Many companies are operating in contingency mode because of the coronavirus pandemic with physical offices closed and the majority of employees working from home. For many companies, this is the first time they are enacting their Business Continuity Plan.
Companies are dealing with an uncertain economic outlook and many IT employees who are tasked with cybersecurity and compliance responsibilities are overwhelmed. They are challenged with keeping networks and servers up and running, as these alternative work arrangements have placed a strain on the IT infrastructure in unpredictable ways. And let’s not forget about managing personal matters like having children home from daycare or school.
This crisis has another group working extra hours: Hackers and fraudsters. COVID-related phishing is noticeably on the rise. Knowing that almost everyone is working from home has encouraged them. Many corporate networks are designed with a philosophy called “defense-in-depth,” whereby layers of protective technologies are put in place like firewalls, antivirus software, strong passwords, and other protective measures.
Depending on your network design, some protective mechanisms might only apply when employees are physically in the office. For example, some companies might be configured to use a domain name service (DNS) that blocks employees from inadvertently accessing known-malicious websites. But this service would only be adequate protection for an employee who was plugged into the network or connected to that network via VPN and using its DNS service.
Examples of Remote Working Phishing Vulnerabilities
There are many additional examples that demonstrate that when employees are working remotely, they are more vulnerable to phishing, among other attacks.
This activity might not surprise you if you have been following cybersecurity for the last decade. Still, the risks are heightened with so many people outside of the bounds of the traditional corporate network.
What can we do to address these risks of working from home?
There are several steps that companies can take to secure their employees as they work from home. The National Institute of Standards and Technology (NIST) distributed a publication (SP 800-117) which outlines these protective steps:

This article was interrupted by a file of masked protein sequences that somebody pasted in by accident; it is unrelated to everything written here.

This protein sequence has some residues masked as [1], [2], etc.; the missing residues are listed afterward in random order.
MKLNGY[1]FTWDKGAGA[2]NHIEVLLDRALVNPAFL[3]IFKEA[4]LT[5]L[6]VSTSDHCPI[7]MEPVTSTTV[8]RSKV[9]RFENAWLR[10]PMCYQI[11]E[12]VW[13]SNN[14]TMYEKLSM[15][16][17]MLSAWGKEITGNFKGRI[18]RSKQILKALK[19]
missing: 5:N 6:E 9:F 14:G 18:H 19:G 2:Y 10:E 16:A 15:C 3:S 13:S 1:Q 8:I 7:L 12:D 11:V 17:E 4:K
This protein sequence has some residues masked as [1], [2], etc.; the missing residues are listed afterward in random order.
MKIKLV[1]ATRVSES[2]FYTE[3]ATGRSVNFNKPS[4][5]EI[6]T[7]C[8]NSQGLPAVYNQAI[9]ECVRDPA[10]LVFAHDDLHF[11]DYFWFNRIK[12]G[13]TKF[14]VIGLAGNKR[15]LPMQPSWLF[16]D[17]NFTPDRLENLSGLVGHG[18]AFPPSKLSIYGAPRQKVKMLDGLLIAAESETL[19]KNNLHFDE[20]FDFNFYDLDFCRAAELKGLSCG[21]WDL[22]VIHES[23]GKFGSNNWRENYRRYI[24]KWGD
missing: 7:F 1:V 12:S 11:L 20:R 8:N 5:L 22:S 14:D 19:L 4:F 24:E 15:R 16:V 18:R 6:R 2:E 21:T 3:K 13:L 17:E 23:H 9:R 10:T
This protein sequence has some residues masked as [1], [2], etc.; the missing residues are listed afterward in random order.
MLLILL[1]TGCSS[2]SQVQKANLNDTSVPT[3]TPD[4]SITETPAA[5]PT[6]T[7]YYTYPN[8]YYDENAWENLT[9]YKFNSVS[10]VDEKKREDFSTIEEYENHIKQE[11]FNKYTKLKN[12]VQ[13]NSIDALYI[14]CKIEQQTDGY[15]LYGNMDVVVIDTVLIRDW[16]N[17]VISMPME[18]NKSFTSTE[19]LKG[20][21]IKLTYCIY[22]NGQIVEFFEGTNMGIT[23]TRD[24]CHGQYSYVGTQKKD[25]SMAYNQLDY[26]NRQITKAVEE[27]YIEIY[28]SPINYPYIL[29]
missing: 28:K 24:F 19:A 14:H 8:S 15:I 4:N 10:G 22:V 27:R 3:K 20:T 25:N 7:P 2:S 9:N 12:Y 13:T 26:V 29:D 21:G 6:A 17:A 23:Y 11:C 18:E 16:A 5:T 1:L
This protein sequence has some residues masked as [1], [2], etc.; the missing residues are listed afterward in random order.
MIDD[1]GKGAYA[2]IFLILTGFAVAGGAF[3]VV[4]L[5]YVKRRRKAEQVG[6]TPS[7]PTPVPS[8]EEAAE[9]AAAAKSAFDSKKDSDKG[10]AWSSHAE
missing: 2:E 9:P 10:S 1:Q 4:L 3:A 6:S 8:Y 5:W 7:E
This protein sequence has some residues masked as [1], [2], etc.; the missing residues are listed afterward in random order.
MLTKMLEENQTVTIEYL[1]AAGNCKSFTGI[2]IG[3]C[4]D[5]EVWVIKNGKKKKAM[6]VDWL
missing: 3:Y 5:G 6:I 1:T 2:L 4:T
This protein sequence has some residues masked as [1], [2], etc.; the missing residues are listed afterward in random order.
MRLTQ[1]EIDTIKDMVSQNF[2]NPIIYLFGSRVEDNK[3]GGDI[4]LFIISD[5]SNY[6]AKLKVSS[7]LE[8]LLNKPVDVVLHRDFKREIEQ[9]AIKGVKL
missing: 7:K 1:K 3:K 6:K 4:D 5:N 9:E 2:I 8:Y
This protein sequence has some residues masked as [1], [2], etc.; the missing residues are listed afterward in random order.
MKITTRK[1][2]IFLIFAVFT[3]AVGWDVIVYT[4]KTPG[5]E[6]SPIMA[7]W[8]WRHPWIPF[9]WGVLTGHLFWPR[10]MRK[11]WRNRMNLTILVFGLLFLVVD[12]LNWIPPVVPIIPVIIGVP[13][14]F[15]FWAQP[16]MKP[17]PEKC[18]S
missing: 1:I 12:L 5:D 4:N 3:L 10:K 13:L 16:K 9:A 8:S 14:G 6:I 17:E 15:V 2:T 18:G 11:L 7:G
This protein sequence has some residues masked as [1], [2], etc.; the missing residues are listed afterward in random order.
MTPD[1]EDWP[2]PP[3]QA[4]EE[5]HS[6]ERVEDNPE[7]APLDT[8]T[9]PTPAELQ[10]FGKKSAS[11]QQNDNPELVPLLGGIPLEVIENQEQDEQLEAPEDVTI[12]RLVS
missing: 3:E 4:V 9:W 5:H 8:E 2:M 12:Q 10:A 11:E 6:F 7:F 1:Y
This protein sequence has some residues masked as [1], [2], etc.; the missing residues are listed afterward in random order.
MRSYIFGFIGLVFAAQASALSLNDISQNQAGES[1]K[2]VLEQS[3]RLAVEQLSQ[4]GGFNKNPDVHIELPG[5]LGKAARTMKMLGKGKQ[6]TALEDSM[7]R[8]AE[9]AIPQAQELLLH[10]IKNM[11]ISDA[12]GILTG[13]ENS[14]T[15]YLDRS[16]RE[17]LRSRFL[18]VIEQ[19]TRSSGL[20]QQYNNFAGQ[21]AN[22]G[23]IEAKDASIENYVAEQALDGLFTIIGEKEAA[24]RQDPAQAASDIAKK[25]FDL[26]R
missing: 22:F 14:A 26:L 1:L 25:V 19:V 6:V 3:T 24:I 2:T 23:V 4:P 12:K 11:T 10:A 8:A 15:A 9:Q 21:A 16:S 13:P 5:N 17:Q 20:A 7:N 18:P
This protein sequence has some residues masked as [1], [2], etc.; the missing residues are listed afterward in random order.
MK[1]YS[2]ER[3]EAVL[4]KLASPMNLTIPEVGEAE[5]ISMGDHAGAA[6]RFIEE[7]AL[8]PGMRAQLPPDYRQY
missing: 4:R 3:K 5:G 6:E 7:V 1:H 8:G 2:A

Another significant risk presents itself when remote workers are using their computers to connect to corporate resources over a VPN, commonly known as a Bring Your Own Device (BYOD) scenario. BYOD PCs present an additional risk as these devices are not controlled or secured by your IT department. This allows for the possibility that the BYOD PC may not have up-to-date patches, functioning antivirus software, a secure password on its user accounts, as well as numerous other issues. Also, the computer might be shared with other family members who may be downloading potentially unwanted software, which may compromise its security.
The NIST guidelines recommend, at a minimum, the following settings and practices should be adopted for BYOD employees:
While no solution is foolproof, taking these protective measures can help to ensure that your organization is protected through this crisis.
For additional information, please contact a member of your DGC client service team or Nick DeLena, CISSP, CISA, CRISC at 781-937-5191 / firstname.lastname@example.org. You can also visit our coronavirus web page at dgccpa.com/coronavirus which is frequently updated with new articles and checklists to help you deal with the impact of the coronavirus on you and your business.
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